That is a poem of Wallace Stevens, entitled ‘Angel Surrounded by Paysans,’ and he commented on this poem in one of his letters (No.831 of his Collected Letters, I had better say, since I am probably surrounded here by more pernickety scholars than paysans). Here is what he wrote: ‘In Angel Surrounded by Paysans the angel is the angel of reality. This is clear only if the hearer is of the idea that we live in the world of the imagination, in which reality and contact with it are the great blessings. For nine readers out of ten, the necessary angel will appear to be the angel of the imagination and for nine days out of ten that is true, although it is the tenth day that counts.’ What happens, then, on the tenth day? On the tenth day, if we read together the poem and the comment, two connected truths dawn on us together: first, that it is through the imagination, above all else, that we are blessed with the truest, most beautiful, best and most promising contact with reality; the most attractive, inspiring and empowering; in the words of the worthy Wordsworth, from his Prelude: ‘Imagination....Is but another name for absolute power/ And clearest insight, amplitude of mind,/ And Reason in her most exalted mood.’ Or, as Auden added in his pithy Their Lonely Betters: ‘We, too, make noises when we laugh or weep;/ Words are for those with promises to keep.’ And the second truth to dawn on us on reading Wallace’s poem and comment upon it, is this: I, as one of you, am the angel of reality, for being one of you is being and knowing what I am and know. As such indeed you and I are the necessary angels of the earth, since in our sight the earth is seen again; though only if we can clear it of the shackles of the circle of destruction and destructiveness in which we ourselves have locked this lean earth; locked it down to the point at which we can hear only its tragic drone, instead of the songs of promise, of truth, goodness, beauty and fulfilment (shalom) that we and it could then sing together, and in the harmony of its perfect symmetries.     So then, to the first truth: it is only as we live in the world of imagination that we may be blessed with our truest and most promising contact with reality; in Patrick Kavanagh’s verses from Kerr’s Ass: ‘Morning, the silent bog,/And the God of imagination waking/ In a Mucker fog.’ The reason why the imagination is the source of our truest, best and most beautiful contact with the reality of the cosmos in which we live and move and have our being, is because the imagination, reason in its most exalted mood, is a truly creative faculty of mind; just as creative in fact as the cosmos itself is ever in process, a continuously living, creative and evolving entity. Greek philosophy from its beginnings, but most particularly in its most accomplished form of the Platonic renaissance by Plotinus in the third century AD, has informed and shaped all Western philosophy, from its physics to its ethics, aesthetics and theology; as A. N. Whitehead put it, ‘all Western philosophy is a series of footnotes to Plato.’ And so it is no surprise to see Aristotle  -  a thoroughgoing Platonist -  say that the nous poietikos, the art- and craftsman-like mind is as necessary for physics (the early Greek philosophers were known as the physiologoi, physicists) as it is for ethics and metaphysics to which theology belongs; and none more than the theology that early Christians borrowed from the Neo-Platonists for purposes of proving the credibility of their own faith. Nor then is it any surprise to find Heraclitus, who was explicitly known as a prophet, present his love of wisdom, philo-sophia in Greek, in great sequences of visionary aphorisms. Parmenides, more prosaic in his style, still wrote his masterpiece in metric language, like the Orphics before him. And even old Aquinas in the Middle Ages, forever mincing his logic in micro mode, still tells us that a good imagination is better for a would-be prophet than good morals  -  a solace, surely, for all those poets who seem to think that advanced alcoholism is a necessary qualification for the success of the art of creative writing. The primacy of the world of the imagination as the optimal trysting place with created and creative reality is indeed secure in the cultural history of the West. Or at least it was until the modern era when science usurped the throne of philosophy and claimed sole ownership of the truth about reality. This was a two-pronged move in which Newtonian physics painted a picture of the cosmos as a mechanism; its basic units consisting of tiny particles of hard matter moving around on a pre-existent space-time grid, guided in a dance together and apart by the laws of physics that thereby compile more and more intricate creatures  -  mechanically, of course, not creatively. So that, if one knew the position and motion of all the particles, and knew the laws of physics, one could predict everything that would happen in the cosmos; and the illusion of a free will that could create things truly new, and thereby become responsible for these, is just that, an illusion. In Newtonian mechanics there is just repetition, and no real creativity. The second, and equally deleterious case argued in the name of science was to the effect that all is matter in the cosmos, and there is no mind within or in addition to the brain and neurological system. As Bertrand Russell put it in a famous essay of his called ‘A Free Man’s Worship,’ the creator of this cosmos must be named as Omnipotent (mindless) Matter rolling on its relentless way; and throwing up, and later just as unthinkingly destroying again, all those configurations of atoms that we are and meet. How the term, free, gets a foothold in this kind of discourse is rather puzzling; but it is more apposite here to respond simply by saying that the offerings of the creative arts are now reduced to decorating one’s living space, there to sweeten the time while waiting for easeful death. Until, that is to say, a strange spooky creature called quantum physics ghosted its way onto the scientific scene, and will not go away. The best way to think of this recent and strange development in physics, is to think along the lines of Heisenberg’s statement to the effect that the stuff of which the world is made is: energy. So the ultimate units of world-making are nano-units of energy  -  not of stable matter  -  with each of these enjoying but a fleeting existence, to be replaced by another fleeting appearance; so that within this cosmic randomness at the most micro level all can be conducted in a creative dance together-and-apart, together-and-apart; so that, having been formed by some infinitely energetic mind with their different properties and spin and so on (for it is mind that produces forms, according to the first principle of Platonic philosophy), these finite bundles of energy are then engaged in mutual entanglements and superpositions by that same infinitely energetic Self-Consciousness  -  as Aristotle describes God  -  and this by the application of other forms, namely, the forms of the grand symmetries and their attendant laws, the latter being also subject to change over different eras and areas in the story of continuous cosmic creation. So that what we see is a cosmos that is itself in constantly creative process through and through; the ideal stage on which the art- and craftsman-like mind of homo sapiens can play its contributory part in divine creation; and thereby reach the full dignity of its moral stature. Imagine then what used to be called particles, as differently formed waves of energy on the surface of an infinite ocean of energy in some infinitely energetic mind; imagine these carried by the tidal waves of energy that are the symmetrical formulae and their attendant laws of physics into a dance of creation capable of infinite variety, because of the infinity of combinations and permutations of both types of waves that is made possible by the sheer randomness of particle-waves popping in and out of nothingness, and you can see how continuous creation is just that, and genuinely that, as entities and indeed infinite worlds of infinitely potential complexities can result. As Nietzsche put it in his book on the great prophet from Babylon, Thus Spoke Zarathustra (alias, Zoroaster), who had such an influence on the Israelites when they were in captivity there: (the creator) must have chaos (in him) in order to give birth to a dancing star’  -   dance being the great artistic form for all moving things. Certainly, such an image of creation and continuous creativity, is more revealing of our native world, than is the image of a mechanical cosmos built from a supplied meccano set of the Newtonian kind. To be more specific, the quantum physicist making a probe into the micro-world of quantum physics in order to see what the hell is going on down there, comes away with a still taken from a perpetuum mobile, just as if you took a snapshot of a frame from a running film. But since this is not a mechanical cosmos, the investigating physicist cannot say that the next frame will yield the same picture. He can only calculate the possibilities or, better if he is lucky, the probabilities of what the next state of the observed entity will be; for each stage always misses its last definition by nano inches and nano seconds. But the Greeks knew that also, although they learned it from examples of constantly creative evolution at the macro rather than the micro level. And so, if you asked them the question, what is the primal matter from which the world is made, they would reply also that it is a limitless potentiality for the emergence of limitless formations of things. It is no surprise then to find pioneers of quantum physics, such as Heisenberg in particular, refer back to Aristotle in particular; and the nous poietikos, the art- and craftsman-like mind is to the fore once more. Creativity is the leading concept in coming to know the world of fact; the lure is beauty and the reward is goodness and not evil for all creatures great or small; irrespective of whether they themselves are good, bad or indifferent. Furthermore, this primordial creativity that creates the stage for our own small quantum of free and co-operative creativity, and for the awesome dignity of true moral stature that it confers on us as members of the species homo sapiens, points inevitably to the ur creator, not  -  most certainly not  -   Russell’s Mindless Omnipotent Matter rolling along on its blind and relentless way;  but the Cosmic Creator who is the source of all beauty and goodness; so that we may live and act in and towards this  world according to the refrain in the creation myth that opens the Bible: and God saw that it was good, and God saw that it was very good; so that if we create only what is good then, in the metaphorical language of the poet, we should deserve to be called daughters and sons, created in the image of the Great Creator Spirit,  who, according to the creation story that opens the Bible, first creates the world and in doing so shares with Adam-everyman the wisdom by which that same world is forever fashioned for the good of all creatures great and small; as they co-operate together, each according to each one’s ability, in that harmony that the grand scientific symmetries and their attendant laws of physics forever promise and achieve. And one further feature that is highlighted in the works of modern scientists like Einstein, but mostly the pioneers of quantum physics such as Bohr, Dirac, Heisenberg and Schrodinger: this is their discovery, much to their initial surprise, that the elegance and beauty (aesthetic terms) of the initial hypotheses with which they work, together with the fittingness (an aesthetic term that doubles as a moral term) of these hypotheses, actually seems to be itself the guarantee  that the hypotheses will turn out to be true and fruitful in revealing cosmic reality as it comes from the hands of the Great Spirit. Beauty, goodness and truth must then be the criteria that must in turn enable us to make imaginative and blessed contact with the reality of creation and Creator; so to confirm Stevens’ conviction that it is in the world of imagination that we are blessed and empowered by the most beautiful, good and true contact with reality; as beauty attracts to all that is good equally for all, harmonious and fitting; and that then turns out to be true for a cosmic reality that is itself a moral enterprise through and through; the designer stage on which our little drama is played out on this infinitely negligible little planet, in time and for eternity.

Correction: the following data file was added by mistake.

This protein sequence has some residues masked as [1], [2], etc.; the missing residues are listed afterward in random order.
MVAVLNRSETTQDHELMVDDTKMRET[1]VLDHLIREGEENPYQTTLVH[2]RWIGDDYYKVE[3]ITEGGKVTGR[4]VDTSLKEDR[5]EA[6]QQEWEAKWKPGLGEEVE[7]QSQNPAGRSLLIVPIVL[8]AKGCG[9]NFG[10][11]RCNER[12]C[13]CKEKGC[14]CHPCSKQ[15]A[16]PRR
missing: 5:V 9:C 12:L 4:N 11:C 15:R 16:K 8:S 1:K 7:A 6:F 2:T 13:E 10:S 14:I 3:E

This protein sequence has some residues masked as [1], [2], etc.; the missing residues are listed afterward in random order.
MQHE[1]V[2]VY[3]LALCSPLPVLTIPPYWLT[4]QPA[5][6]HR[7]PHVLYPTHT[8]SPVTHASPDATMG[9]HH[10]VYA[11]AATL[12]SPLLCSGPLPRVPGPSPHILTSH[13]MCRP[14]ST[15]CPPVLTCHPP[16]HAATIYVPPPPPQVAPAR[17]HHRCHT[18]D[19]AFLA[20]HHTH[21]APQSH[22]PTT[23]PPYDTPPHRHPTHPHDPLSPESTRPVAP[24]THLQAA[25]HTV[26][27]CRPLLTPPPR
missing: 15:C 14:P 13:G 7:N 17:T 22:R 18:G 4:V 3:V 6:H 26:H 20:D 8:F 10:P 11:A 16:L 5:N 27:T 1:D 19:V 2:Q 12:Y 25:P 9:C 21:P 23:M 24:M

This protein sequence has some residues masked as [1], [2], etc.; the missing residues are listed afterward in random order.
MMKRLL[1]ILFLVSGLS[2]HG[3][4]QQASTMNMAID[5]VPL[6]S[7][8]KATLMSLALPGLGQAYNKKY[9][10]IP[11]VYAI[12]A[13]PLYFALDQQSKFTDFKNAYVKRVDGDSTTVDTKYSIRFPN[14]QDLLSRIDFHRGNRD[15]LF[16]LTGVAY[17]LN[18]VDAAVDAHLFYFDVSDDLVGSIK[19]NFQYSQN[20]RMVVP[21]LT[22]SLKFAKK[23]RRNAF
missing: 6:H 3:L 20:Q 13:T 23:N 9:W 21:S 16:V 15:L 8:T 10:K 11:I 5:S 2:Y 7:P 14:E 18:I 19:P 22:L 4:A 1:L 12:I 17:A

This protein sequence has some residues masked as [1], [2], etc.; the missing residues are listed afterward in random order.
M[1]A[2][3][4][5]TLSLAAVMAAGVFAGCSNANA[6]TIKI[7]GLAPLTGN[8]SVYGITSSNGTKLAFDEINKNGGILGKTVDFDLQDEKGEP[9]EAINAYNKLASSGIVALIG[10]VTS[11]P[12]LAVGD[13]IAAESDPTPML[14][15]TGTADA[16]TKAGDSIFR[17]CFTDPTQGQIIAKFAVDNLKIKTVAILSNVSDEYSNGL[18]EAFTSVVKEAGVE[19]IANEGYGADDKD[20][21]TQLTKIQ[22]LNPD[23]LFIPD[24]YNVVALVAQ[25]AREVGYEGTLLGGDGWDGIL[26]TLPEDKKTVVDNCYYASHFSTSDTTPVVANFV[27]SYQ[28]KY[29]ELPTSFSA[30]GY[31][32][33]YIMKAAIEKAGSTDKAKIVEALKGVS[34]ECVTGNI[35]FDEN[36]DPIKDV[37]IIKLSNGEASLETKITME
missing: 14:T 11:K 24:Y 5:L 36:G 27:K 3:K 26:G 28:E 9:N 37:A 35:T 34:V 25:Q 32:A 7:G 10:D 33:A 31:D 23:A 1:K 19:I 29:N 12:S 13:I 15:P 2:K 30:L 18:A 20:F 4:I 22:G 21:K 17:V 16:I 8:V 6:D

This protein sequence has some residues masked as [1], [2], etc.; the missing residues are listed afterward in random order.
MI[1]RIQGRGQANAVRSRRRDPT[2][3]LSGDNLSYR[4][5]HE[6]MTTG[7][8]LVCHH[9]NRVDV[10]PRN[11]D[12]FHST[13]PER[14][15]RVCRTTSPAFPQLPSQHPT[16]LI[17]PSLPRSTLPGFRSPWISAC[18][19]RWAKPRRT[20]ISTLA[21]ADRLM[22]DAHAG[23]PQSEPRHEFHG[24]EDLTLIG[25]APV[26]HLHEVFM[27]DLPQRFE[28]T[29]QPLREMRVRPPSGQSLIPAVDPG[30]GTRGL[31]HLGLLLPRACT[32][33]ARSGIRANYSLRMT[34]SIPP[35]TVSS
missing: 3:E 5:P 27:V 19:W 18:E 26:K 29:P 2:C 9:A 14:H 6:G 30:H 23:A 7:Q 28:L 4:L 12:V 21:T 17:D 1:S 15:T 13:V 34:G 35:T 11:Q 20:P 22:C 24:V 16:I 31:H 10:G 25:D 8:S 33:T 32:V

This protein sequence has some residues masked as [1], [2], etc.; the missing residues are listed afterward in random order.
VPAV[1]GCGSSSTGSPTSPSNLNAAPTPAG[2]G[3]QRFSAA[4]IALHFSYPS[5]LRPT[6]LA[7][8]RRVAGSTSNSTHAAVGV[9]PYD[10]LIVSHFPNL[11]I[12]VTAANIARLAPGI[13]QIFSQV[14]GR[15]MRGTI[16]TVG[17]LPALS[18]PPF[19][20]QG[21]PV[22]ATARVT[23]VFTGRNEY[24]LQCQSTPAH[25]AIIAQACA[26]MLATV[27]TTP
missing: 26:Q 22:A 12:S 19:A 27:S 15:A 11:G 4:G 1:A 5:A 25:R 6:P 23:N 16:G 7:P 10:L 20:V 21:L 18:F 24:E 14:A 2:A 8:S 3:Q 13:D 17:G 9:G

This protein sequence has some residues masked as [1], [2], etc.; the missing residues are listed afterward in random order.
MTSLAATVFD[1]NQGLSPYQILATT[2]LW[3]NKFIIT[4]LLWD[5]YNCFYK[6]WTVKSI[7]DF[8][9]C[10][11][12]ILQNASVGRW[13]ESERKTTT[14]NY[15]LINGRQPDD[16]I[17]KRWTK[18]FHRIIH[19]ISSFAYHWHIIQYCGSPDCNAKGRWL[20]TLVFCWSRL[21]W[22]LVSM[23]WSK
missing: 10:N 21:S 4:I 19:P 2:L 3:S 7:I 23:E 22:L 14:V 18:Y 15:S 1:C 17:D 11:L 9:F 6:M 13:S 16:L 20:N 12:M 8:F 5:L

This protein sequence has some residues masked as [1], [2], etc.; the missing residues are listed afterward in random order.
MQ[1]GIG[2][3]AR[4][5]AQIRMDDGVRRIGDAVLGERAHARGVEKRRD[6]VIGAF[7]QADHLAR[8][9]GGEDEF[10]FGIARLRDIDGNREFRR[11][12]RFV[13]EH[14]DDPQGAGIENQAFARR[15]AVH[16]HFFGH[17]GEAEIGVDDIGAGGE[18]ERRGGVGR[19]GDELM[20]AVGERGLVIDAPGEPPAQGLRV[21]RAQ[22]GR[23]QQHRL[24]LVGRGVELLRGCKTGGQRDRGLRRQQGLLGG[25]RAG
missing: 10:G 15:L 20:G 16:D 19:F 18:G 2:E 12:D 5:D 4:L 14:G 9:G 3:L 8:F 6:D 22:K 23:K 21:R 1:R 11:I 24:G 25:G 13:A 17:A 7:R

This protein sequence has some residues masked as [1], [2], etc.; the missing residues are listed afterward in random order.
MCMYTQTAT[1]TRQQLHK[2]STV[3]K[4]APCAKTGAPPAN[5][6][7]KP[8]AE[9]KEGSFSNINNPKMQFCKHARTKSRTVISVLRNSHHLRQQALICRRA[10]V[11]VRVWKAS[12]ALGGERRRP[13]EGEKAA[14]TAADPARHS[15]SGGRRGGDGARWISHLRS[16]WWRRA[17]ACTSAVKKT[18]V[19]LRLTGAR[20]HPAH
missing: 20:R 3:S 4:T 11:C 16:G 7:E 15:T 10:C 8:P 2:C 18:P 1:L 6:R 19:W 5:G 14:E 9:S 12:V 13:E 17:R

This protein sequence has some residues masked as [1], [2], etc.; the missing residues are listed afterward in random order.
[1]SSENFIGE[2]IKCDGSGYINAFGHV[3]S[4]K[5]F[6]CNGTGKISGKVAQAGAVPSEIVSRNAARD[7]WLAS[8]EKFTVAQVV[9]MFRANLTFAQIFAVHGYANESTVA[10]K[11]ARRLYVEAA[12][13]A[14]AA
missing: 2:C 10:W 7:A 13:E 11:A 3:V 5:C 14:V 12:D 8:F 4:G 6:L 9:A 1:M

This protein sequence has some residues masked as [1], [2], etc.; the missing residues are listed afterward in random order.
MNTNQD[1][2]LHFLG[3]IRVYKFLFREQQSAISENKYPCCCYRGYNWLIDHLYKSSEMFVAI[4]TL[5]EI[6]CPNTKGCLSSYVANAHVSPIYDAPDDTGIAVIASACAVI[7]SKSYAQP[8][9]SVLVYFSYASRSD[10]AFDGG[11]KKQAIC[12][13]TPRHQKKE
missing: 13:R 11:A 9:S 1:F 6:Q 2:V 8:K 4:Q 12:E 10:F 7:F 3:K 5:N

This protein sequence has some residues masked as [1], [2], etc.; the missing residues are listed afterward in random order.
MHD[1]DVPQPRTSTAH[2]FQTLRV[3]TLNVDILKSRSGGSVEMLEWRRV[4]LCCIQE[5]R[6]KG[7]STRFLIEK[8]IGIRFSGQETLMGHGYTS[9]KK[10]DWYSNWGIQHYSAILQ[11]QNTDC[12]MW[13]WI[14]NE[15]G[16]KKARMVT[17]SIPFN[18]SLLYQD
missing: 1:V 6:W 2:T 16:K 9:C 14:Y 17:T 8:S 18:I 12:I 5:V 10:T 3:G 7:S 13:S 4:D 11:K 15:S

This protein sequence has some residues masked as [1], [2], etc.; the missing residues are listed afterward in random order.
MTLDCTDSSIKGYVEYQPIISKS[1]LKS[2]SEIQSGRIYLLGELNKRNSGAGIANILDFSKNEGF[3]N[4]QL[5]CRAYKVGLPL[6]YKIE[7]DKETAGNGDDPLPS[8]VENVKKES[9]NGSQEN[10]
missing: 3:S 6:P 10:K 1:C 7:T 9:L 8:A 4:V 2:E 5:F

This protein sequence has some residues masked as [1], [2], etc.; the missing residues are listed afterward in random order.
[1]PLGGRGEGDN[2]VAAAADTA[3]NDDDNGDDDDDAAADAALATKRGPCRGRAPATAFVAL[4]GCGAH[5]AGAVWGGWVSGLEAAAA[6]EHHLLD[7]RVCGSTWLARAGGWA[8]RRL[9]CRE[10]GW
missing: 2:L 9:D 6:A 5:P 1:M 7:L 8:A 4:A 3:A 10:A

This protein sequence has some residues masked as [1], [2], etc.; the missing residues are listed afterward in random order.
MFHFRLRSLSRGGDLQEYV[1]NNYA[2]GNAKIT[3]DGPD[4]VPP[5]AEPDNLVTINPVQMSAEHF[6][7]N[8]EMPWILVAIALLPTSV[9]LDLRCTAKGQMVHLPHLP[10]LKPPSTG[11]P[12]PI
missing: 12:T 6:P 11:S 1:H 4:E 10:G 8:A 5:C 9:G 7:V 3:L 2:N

So we may well conclude that it is indeed the imagination that receives and transmits the message, the visionary and creative content of which is the wisdom by which Almighty God, creator of heaven and earth, designs a constantly creative cosmos for the harmonious and aesthetic good of all interdependent creatures, shalom; and this imagination belongs primarily to the creative artist in  word and music, in stone and colour; so that the professional artist, and indeed the artist in all of us, is the true prophet, and the poet the most accomplished of these, crafting visions for our future out of the possibilities revealed in every visionary cross-section of deep, meditative inscape of our space-time cosmos. So the Bible assures us, particularly in its prophetic books; and every inscape of quantum physics confirms.